09 Jul 2024

1. Two worlds colliding

When CIE Board member April Marshke from Specialized cycled away from her first Velo-city in Ghent she described “two bike industries that rarely consider each other”, highlighting that many companies in the design, supply and retail sectors of the industry attend events such as Eurobike, while the sharing, digital, infrastructure and parking sectors have another world where they discuss with NGOs, planners and politicians how behaviour change and infrastructure create the conditions for more people to ride.

April’s presence in Ghent was part of an important trend where CIE has encouraged more and more product managers and innovators in the product side of our ecosystem to recognize that the best way to understand and grow their future customer base is to engage with the change-makers when future investments and services are being designed and planned.

There is no doubt that CIE members are benefiting from this collision between worlds, which has been part of our DNA since we were founded. Every year more companies who have stepped into CIE’s networks find that better intelligence, market insights and new business models come from knowing how and where the next generation of cyclists and cycling services will be created, enabling them to plan with greater confidence in the future. 

Thanks again to the increasing group of members who were with us at Velo-city and our regular supporters – see you next year!

2. Sneak preview into the new edition of Benchmarking Bike Sharing in 148 cities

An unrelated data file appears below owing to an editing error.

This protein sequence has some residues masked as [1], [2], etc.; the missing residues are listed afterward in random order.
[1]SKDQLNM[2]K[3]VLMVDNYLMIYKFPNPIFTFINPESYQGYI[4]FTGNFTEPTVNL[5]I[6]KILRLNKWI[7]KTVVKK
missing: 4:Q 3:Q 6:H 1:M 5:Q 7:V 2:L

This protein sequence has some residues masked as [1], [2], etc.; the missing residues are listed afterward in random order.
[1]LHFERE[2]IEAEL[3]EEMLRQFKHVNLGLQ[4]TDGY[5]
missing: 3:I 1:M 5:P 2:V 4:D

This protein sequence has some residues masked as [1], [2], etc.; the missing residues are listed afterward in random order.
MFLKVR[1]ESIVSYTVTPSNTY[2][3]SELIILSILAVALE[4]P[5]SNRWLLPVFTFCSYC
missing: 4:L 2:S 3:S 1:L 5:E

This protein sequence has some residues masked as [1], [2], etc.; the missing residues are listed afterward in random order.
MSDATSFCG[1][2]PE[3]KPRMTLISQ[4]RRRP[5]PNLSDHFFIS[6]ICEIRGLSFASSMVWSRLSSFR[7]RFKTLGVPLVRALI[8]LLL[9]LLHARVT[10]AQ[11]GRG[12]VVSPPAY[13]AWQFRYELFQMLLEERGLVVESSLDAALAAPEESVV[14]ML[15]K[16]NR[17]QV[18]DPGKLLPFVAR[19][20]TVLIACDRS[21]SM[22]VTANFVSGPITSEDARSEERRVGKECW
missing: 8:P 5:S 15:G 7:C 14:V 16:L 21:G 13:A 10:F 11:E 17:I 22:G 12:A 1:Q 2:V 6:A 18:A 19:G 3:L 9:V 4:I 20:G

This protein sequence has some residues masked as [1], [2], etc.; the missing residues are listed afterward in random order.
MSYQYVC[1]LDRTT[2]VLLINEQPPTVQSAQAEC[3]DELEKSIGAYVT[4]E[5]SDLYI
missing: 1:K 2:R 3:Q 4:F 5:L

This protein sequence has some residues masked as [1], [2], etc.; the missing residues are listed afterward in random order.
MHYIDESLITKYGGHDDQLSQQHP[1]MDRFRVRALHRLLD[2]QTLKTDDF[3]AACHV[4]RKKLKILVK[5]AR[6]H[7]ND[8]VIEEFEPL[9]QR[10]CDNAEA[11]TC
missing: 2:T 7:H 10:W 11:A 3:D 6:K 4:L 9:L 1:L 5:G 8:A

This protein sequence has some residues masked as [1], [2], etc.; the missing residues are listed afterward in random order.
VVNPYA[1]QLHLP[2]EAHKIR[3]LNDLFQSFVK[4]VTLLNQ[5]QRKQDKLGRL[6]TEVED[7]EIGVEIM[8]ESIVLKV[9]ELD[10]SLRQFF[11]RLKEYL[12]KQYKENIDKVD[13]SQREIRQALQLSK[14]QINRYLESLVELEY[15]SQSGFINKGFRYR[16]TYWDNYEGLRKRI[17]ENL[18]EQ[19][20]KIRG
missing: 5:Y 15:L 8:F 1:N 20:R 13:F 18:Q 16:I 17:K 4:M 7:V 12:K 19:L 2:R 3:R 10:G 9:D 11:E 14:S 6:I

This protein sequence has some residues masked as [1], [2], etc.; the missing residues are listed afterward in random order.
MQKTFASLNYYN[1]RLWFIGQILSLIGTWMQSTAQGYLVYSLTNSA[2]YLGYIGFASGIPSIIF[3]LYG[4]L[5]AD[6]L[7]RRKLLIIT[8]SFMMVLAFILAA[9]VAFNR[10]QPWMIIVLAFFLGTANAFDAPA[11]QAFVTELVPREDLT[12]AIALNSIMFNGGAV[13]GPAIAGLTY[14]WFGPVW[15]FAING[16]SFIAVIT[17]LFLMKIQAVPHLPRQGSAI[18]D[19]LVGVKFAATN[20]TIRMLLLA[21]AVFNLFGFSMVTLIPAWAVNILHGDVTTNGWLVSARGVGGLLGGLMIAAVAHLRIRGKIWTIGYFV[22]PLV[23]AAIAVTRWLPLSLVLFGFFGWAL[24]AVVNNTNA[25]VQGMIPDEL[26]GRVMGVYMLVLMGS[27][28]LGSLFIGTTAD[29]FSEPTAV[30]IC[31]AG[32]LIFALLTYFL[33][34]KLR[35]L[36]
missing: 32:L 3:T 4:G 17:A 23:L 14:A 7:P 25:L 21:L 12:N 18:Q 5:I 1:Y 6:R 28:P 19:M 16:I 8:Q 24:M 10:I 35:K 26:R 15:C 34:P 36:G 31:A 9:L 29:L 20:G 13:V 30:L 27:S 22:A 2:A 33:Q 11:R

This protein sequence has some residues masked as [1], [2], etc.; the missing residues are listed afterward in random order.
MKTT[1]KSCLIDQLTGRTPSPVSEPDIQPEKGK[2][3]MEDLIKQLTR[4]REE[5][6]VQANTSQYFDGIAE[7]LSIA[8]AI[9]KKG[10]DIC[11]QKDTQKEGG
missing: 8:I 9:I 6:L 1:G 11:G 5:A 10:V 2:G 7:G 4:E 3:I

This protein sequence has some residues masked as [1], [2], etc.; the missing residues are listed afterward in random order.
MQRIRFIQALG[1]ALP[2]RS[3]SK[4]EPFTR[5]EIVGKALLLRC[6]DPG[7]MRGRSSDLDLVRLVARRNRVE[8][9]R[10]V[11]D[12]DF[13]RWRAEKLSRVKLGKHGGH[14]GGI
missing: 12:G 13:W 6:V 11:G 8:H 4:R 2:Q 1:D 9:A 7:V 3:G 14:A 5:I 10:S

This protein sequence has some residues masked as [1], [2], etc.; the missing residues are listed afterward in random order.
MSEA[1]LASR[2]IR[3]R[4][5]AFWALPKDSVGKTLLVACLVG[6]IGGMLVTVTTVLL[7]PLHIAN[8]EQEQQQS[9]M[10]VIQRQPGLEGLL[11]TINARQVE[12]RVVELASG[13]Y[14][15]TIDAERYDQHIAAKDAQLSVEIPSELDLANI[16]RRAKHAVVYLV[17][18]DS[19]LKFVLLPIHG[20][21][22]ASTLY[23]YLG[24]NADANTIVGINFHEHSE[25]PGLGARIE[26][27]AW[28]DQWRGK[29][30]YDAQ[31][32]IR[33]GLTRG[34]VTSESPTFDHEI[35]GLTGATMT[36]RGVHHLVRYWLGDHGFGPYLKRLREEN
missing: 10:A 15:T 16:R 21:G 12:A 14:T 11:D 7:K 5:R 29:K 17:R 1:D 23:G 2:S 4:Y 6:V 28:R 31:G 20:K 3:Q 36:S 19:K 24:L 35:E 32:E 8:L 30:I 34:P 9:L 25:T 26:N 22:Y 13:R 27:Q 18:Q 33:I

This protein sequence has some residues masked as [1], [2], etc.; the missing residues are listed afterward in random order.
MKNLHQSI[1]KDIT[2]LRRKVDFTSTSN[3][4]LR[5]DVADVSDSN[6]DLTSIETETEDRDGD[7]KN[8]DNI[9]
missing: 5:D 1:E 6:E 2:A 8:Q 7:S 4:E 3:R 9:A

It was a full house at the Benchmarking Bike Sharing in 148 cities session where CIE’s bike share experts gave a sneak preview into the new edition of the study. Which are the best ranking bike share cities in 2024 and why? What are the features of a successful bike share scheme? How to improve your city’s bike share scheme’s performance? Ten roundtable discussions took place focusing on selected cities with a wrap up with recommendations from each table. The summary of these discussions has been added as an annex to the report which will be launched in September.

Last year Cycling Industries Europe published a first of its kind study ranking bike sharing services in 148 European cities revealing major gaps in performance between front-runners and late-adopters. CIE’s “Shared Ambition” study gives cities key insights into how to improve their bike sharing offer, generate more trips and make cities greener and more liveable. Now this study has been updated with additional indicators and figures. 

The report is incredibly powerful, because it shows exactly how every city in Europe can set ambitious targets and measure results for improvements in sustainable mobility through bike sharing. With more than 70% of Europeans living in cities and transport accounting for over a quarter of greenhouse gas emissions, bike sharing services offer an inclusive, affordable and healthy solution towards slashing transport-related emissions by 90% by 2050, a key objective of the EU’s Green Deal.

Benchmarking Bike Sharing in 148 cities 2024 edition will be launched by webinar in September – watch this space for more information and registrations! 

Interested in joining CIE’s Bike Share Expert Group – contact us to learn more.

3. Bike registration schemes are raising attention across Europe

We were very proud to see our member Velopass make the Smart pedal Pitch final with the bike registration scheme deployed in Belgium. And we also saw that they are one company among many in Europe to be developing digital tools to register the ownership of bicycles. Fighting bicycle theft may be bike registration’s initial raison d’être, but there are strong reasons to see anti-theft as a the tip of the iceberg of what bike registration enables, from facilitating second-hand sales, bike maintenance to providing an inroad to industry digitalisation and bicycle product passports.